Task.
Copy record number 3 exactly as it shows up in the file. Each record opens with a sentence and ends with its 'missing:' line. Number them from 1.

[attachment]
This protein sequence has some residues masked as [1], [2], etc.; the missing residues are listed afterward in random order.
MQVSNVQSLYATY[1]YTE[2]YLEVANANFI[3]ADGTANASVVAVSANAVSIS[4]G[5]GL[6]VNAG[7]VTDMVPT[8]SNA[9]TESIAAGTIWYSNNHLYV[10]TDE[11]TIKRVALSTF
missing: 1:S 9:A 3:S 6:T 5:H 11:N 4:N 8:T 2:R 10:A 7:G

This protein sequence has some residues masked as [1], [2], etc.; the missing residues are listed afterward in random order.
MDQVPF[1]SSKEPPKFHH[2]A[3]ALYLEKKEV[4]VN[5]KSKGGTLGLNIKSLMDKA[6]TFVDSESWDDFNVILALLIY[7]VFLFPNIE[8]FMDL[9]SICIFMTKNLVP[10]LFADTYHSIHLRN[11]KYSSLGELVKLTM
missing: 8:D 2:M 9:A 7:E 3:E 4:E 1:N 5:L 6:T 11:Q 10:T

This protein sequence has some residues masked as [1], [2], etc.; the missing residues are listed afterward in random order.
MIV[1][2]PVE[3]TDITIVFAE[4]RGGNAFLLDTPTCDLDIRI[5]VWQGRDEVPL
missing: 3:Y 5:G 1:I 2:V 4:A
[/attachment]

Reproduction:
This protein sequence has some residues masked as [1], [2], etc.; the missing residues are listed afterward in random order.
MIV[1][2]PVE[3]TDITIVFAE[4]RGGNAFLLDTPTCDLDIRI[5]VWQGRDEVPL
missing: 3:Y 5:G 1:I 2:V 4:A